Philip Gaetjens
Department of Prime Minister and Cabinet head Philip Gaetjens (Image: AAP/Lukas Coch)

Next Monday, March 16, the secretary of the Department of Prime Minister and Cabinet Phil Gaetjens is due to front a Senate committee examining the sports rorts affair. Inq investigates what’s at stake — and why it matters.

Phil Gaetjens is Australia’s most powerful public servant. He is the custodian of the integrity of the Australian public service, as designated by the Public Service Act 1999. He is the government’s highest-paid public servant, earning $914,416 a year. 

It is he who appoints other heads of department — with input from the Australian Public Service Commissioner — and it is he to whom they ultimately report. 

But if Gaetjens himself doesn’t measure up to the job — a charge made, significantly, by a former head of the prime minister’s department after Gaetjen’s investigation of Senator Bridget McKenzie’s grant-approval methods during the sports rorts scandal — then to whom is the secretary accountable?

The answer is his boss, Prime Minister Scott Morrison, who appointed Gaetjens to the public sector’s most powerful job for a five-year term in the months after Morrison’s 2019 election victory.

Gaetjens had come to the role after a year as Treasury secretary, where he had landed after three years as Morrison’s chief of staff. Labor alleged that his elevation to Treasury secretary was an “overtly partisan political appointment”.

He had also worked for a decade as former treasurer Peter Costello’s chief of staff. Costello himself said that Gaetjens “was never doing politics”. For his part, Gaetjens says he should not be judged by the roles he has held.

Whatever the case, Gaetjens faces a Senate committee inquiring into the scandal-laced sports grants affair not as a storied public official but as a man tarnished by the last, best-known thing he did for Morrison: a report into McKenzie’s conduct during the sports rorts affair, which saw a river of grants being diverted to seats targeted by the Coalition for an unlikely election victory.

McKenzie had set up a parallel grants program in her office, which took precedence over the entire bureaucracy of Sport Australia — a nominally independent agency.

In an odd parallel, Gaetjens ran an investigation — at the behest of Morrison — which was separate to an investigation undertaken by the Australian National Audit Office (ANAO) and managed to reach findings at odds with the ANAO.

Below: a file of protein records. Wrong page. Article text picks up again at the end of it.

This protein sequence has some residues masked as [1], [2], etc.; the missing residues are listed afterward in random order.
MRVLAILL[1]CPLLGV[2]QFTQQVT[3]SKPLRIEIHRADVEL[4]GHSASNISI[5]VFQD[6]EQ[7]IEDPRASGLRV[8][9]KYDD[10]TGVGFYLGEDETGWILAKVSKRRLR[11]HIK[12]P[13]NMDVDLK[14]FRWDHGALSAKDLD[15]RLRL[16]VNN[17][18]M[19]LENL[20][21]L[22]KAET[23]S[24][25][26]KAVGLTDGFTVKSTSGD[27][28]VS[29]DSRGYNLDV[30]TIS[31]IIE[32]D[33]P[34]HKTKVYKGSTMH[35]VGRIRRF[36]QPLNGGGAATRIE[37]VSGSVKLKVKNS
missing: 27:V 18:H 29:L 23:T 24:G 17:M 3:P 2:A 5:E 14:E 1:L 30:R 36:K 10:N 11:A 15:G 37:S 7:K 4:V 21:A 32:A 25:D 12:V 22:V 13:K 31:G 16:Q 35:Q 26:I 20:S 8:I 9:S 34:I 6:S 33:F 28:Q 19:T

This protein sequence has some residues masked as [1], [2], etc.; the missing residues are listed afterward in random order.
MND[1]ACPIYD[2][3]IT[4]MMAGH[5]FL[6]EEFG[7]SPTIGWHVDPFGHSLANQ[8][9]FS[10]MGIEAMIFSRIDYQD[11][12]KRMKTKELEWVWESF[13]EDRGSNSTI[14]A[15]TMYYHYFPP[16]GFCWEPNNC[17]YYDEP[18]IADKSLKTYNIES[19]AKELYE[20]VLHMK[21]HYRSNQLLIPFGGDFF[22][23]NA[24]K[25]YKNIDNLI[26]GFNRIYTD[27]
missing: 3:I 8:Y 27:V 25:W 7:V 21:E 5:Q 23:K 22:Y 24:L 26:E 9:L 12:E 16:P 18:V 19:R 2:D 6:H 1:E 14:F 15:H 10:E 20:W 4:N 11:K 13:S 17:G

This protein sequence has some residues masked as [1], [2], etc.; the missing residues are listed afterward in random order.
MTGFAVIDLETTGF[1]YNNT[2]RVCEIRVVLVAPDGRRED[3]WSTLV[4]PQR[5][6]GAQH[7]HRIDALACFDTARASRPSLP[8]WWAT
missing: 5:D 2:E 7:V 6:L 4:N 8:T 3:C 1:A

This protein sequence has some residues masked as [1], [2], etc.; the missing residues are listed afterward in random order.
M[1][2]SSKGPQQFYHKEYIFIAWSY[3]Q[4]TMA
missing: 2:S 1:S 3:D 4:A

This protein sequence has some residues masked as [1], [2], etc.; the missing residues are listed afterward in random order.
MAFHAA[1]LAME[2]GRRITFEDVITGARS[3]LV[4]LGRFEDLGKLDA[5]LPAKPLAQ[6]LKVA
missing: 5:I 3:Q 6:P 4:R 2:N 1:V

Gaetjens found no fault with the targeting of McKenzie’s grants, where the ANAO found extensive evidence they were skewed to marginal seats. Gaetjens did, however, find fault with McKenzie for failing to declare a conflict of interest, including for a grant to a shooting club which had given her a membership. 

In Senate hearings earlier this month it emerged that Gaetjens and his team at the Department of Prime Minister and Cabinet had taken a tightly targeted approach to the task of investigating McKenzie’s grants. 

Gaetjens’ PMC officials hadn’t known of the existence of 136 emails which had buzzed between the prime minister’s office and McKenzie’s office in relation to the grants.

Nor did they know of 28 versions of a spreadsheet of approved sports grants which had been passed between McKenzie’s office and Morrison’s office.

Gaetjens’ PMC officials conceded that while Gaetjens himself had spoken with McKenzie, no one had spoken to anyone from the prime minister’s office. 

At the hearing, Senator Jacqui Lambie responded: “I would have thought that the investigator just doesn’t want to investigate his boss. That’s made quite clear. As a matter of fact, it’s disgraceful. Jesus!”

Critically, the PMC officials professed to be unaware that Morrison’s office had been engaged in email exchanges with McKenzie’s office in the hours after parliament had been prorogued.

The evidence is that in the four hours after parliament was dissolved at 8.29am on April 11, there were emails between McKenzies’ office, the prime minister’s office and Sport Australia.

Between 8.46am and the last email at 12.43pm, changes were made to the list of approved grants. One was removed and nine new grants were introduced, adding over $3 million to the total. 

The ANAO established that at least one change was made at the behest of the prime minister’s office. It remains unclear who ordered that nine new grants be introduced. McKenzie broke her silence on the issue to say it wasn’t her — meaning it was either her staff acting without her knowledge or it was the prime minister’s office. 

Either way, the exchange — an act of executive government — occurred once the period of caretaker government had started. It shouldn’t have, according to Dr Michael Keating, a former head of PMC.